Central banks bought close to 535 tonnes of gold in 2012, the most since 1964.
Gold purchases by central banks have slowed this year although the institutions remain net buyers of the metal in 2013.
The world’s central banks changed from being net sellers of the metal in 2009 after two decades of decreasing holdings.
Markets keep a close watch on gold movements by central banks, none more so than the People’s Bank of China.
China’s gold reserves are officially put at 1,054 tonnes—a number officials haven’t updated since 2009.
Rumours about massive purchases—up to 6,000 tonnes according to some estimates—continue to circulate as the country seeks to diversify its massive foreign exchange reserves, which are mostly held in U.S. dollars.
Gold makes up little more than 1% of the country’s $3.6 trillion in reserves, compared to more than 70% for the United States, which holds 8,166 tonnes of gold in vaults.
Philip Klapwijk of Precious Metals Insights told Businessweek China may have bought 300 tonnes of gold in the first half of this year:
“The probability is that there’s some form of official purchases that have not yet been reflected in the monetary gold reserves,” Klapwijk said, referring to bullion declared to the International Monetary Fund. “Undoubtedly, that’s provided support for prices, which could have been weaker.”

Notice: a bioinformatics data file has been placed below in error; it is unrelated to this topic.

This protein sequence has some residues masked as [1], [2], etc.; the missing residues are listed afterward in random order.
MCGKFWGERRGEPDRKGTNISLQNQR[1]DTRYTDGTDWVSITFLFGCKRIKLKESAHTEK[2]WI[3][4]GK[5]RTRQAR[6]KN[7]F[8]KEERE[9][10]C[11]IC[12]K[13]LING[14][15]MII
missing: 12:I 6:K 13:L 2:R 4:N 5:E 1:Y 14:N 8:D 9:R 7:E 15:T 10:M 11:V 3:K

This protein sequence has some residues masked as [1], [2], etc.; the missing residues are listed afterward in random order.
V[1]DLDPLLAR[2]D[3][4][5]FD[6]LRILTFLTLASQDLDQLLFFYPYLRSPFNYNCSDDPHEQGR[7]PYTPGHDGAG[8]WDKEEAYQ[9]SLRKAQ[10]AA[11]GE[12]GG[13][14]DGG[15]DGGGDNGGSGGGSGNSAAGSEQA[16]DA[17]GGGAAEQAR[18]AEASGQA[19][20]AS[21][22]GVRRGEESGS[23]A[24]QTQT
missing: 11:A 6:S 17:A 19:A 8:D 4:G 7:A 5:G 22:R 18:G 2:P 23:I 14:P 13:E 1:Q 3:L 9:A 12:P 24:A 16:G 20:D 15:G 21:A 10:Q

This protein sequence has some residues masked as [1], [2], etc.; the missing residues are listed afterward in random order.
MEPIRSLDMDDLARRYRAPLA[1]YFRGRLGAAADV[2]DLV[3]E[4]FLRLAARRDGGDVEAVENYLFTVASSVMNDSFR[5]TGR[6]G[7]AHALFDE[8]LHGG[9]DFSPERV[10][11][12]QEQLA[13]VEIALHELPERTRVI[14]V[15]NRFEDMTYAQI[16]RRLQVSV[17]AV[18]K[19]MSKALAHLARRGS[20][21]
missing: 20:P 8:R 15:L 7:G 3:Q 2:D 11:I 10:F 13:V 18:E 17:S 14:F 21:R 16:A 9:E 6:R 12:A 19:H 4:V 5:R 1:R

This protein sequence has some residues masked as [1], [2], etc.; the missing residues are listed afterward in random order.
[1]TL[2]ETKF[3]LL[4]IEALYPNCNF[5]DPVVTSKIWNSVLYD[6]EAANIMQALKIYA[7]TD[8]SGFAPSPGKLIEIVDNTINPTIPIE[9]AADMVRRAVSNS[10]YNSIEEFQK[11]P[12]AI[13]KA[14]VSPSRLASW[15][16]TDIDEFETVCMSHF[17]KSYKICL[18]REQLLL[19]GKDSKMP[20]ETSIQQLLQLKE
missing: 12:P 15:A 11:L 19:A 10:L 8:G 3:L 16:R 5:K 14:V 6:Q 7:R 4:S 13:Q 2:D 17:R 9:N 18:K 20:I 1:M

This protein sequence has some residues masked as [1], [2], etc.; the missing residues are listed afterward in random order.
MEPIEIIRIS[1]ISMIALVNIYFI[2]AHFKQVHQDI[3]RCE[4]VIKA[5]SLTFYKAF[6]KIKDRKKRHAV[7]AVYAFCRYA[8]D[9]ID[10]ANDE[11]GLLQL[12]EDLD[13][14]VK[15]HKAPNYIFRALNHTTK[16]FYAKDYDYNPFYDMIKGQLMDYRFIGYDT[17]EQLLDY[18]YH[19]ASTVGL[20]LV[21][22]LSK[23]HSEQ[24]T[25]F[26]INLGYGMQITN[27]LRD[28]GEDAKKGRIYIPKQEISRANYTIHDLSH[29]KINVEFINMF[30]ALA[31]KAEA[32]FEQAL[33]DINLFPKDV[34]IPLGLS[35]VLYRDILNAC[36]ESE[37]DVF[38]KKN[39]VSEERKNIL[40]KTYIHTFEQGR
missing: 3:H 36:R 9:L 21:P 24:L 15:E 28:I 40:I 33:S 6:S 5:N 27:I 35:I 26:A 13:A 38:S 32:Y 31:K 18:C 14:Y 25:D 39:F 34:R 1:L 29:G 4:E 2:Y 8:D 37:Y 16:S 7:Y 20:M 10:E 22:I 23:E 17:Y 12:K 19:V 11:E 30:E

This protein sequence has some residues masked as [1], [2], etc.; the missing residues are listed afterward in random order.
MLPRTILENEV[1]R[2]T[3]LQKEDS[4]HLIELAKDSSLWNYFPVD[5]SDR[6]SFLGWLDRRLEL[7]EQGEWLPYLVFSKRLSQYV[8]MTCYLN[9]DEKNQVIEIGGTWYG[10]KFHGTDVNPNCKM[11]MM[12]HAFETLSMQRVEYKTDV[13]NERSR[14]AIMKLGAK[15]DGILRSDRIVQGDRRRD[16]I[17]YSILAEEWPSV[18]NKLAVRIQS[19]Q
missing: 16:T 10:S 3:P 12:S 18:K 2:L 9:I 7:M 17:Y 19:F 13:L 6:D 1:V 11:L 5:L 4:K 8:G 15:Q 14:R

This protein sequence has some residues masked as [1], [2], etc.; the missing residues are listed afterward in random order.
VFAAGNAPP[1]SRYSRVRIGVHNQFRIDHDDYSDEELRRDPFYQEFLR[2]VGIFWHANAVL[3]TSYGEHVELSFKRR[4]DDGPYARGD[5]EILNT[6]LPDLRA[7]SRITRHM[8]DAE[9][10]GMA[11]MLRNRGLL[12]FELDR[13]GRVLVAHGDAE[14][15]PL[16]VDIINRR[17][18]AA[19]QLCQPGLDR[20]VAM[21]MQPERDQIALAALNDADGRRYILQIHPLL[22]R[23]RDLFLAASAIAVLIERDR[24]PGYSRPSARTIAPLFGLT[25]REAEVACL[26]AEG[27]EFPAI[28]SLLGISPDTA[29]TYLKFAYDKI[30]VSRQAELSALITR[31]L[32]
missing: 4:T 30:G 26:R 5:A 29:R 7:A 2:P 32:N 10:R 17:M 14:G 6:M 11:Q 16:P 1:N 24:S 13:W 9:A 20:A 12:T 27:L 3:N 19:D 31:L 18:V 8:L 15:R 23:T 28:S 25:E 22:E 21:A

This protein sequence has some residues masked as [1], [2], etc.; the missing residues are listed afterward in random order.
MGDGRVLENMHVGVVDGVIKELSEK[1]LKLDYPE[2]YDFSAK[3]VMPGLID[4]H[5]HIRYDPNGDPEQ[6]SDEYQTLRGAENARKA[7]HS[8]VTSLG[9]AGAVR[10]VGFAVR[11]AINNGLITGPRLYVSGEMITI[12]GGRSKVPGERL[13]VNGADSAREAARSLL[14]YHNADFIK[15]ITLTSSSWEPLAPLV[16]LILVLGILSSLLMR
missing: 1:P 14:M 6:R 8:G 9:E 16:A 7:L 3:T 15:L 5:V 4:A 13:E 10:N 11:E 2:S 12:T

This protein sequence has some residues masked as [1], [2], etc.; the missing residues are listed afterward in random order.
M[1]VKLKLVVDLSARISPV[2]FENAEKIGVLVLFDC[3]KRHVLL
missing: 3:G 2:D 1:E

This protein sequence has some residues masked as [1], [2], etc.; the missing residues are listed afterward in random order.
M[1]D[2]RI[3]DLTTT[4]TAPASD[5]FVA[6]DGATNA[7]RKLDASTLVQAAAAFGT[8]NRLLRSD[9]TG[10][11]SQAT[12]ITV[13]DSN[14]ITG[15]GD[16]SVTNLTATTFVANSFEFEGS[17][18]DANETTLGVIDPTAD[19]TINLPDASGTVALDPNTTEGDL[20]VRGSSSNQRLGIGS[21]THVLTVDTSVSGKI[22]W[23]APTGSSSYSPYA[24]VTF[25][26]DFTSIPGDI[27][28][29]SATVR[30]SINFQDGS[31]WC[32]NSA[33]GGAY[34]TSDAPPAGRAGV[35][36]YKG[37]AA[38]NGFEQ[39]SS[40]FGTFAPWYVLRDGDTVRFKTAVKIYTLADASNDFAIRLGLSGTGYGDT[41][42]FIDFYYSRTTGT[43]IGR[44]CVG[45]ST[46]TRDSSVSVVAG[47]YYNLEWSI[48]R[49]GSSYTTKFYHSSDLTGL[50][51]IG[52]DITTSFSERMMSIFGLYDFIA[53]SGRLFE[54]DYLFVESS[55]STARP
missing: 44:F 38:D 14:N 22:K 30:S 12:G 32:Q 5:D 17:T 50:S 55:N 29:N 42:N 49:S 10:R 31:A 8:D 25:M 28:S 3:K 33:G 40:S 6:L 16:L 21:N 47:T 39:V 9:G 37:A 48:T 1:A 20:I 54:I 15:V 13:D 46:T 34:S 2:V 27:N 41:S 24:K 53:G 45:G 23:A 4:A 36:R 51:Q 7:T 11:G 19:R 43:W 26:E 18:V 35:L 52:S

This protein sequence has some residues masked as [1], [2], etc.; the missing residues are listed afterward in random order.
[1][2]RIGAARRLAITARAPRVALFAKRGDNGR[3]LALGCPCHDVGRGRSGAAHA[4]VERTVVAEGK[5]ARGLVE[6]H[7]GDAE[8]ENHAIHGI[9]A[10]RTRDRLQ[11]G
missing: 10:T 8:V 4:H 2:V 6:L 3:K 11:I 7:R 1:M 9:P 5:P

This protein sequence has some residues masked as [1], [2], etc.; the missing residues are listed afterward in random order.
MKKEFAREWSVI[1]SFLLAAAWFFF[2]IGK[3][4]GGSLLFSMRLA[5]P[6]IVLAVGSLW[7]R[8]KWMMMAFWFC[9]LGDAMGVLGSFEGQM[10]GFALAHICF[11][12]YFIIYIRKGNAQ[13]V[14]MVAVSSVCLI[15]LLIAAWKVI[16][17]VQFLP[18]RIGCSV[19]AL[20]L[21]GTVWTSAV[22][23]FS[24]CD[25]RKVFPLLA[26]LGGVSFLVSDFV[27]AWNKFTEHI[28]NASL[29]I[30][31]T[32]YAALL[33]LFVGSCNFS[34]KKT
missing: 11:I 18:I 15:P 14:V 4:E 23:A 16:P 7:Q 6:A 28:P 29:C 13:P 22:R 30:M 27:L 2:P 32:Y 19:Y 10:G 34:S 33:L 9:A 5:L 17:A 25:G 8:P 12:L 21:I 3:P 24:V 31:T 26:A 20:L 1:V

Chinese consumer purchases of gold this year are forecast to jump 29% to reach 1,000 tonnes, overtaking India to become the world’s largest user, according to the World Gold Council.
The gold spot price dipped below the $1,300-an-ounce level for the first time in three weeks on November 8, falling as much as $25 an ounce to a session low of $1,281.
The precious metal is down more than 23% in 2013, dropping to a near three-year low of $1,220 at the end of June, and is set to break its unbroken 12-year bull run this year.
Reprinted by permission of MINING.com